Movie Review

Movie reviewer Fletcher Powell shares his opinions on Hollywood's best efforts. Tune in every Thursday for the latest review.

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Steven Spielberg’s The Post seems specifically engineered to be the most Oscar bait-y of Oscar bait movies. Spielberg is arguably the most prominent director in the film industry, it features two of our biggest movie stars, Meryl Streep and Tom Hanks, and it deals in the grand themes that Spielberg so loves. Really, what could go wrong?

I doubt you can say much about Molly’s Game without talking about Aaron Sorkin. 

This review originally aired on September 14, 2017. It will be released on DVD next week.  

The humorist John Hodgman teaches us that nostalgia is a toxic impulse. He says the idea that things from our past are better than what we have now fuels the worst in contemporary culture. This doesn’t exactly capture the problems with the new adaptation of Stephen King’s It, but it gets close.

I’ve seen a lot of high-minded movies this year: A Ghost Story, Darren Aronofsky’s mother!... even Blade Runner 2049 dealt in some very lofty themes. So I decided to close out the year by going in the exact opposite direction—I decided it was time for Jumanji: Welcome to the Jungle.

If you’ve heard of Errol Morris, then you likely know that he’s one of the great documentarians of all time, and one of our greatest living filmmakers working in any genre.

I’m not someone who watches bad movies for kicks. I do sort of understand the appeal: There really is a kind of euphoric charge you get from seeing something transcendently awful. It’s just that there are so many good movies I’ve never seen that I just don’t want to spend time on the bad ones.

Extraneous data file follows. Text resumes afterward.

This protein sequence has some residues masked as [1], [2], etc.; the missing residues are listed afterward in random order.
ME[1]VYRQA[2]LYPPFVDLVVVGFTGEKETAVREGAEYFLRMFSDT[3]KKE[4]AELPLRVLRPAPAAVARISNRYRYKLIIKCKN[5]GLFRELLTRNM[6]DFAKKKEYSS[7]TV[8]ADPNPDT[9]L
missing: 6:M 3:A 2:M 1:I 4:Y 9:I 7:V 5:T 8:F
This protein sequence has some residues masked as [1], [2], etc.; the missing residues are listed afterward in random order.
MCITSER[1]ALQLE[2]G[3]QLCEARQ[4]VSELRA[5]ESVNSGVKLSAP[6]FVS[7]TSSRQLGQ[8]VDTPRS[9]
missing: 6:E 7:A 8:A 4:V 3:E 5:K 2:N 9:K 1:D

It seems that people are interpreting Three Billboards Outside Ebbing, Missouri on three different levels.

There’s a Mexican cultural belief that says we each die three deaths. The first is our normal death, when our body ceases to function. The second comes when we’re buried in the ground, out of sight. And the third and final death happens when there’s no one left who remembers us.

I remember when director Noah Baumbach and actor Greta Gerwig made the wonderful movie Frances Ha, and Gerwig had to work hard to remind people that she co-wrote the movie with Baumbach, she didn’t just star in it. It was a shame, and not just because women so rarely get due credit in Hollywood, but also because now that I’ve seen Lady Bird, written and directed by Greta Gerwig, it’s clear that she was the more important part of that writing team. Not that Baumbach isn’t talented. But Gerwig is just as clever and smart and funny, and more importantly, she has a heart.

I don’t know this for sure, but I’m willing to bet that the movie Wonderstruck is based on a book that’s been described as “unfilmable.” I mean, it is based on a book, that much I do know. And judging by the movie, I feel pretty good saying that if the book hasn’t been called “unfilmable,” it should have been. Because while the book has been highly acclaimed, the movie doesn’t seem to be sure exactly how to do what it wants to do.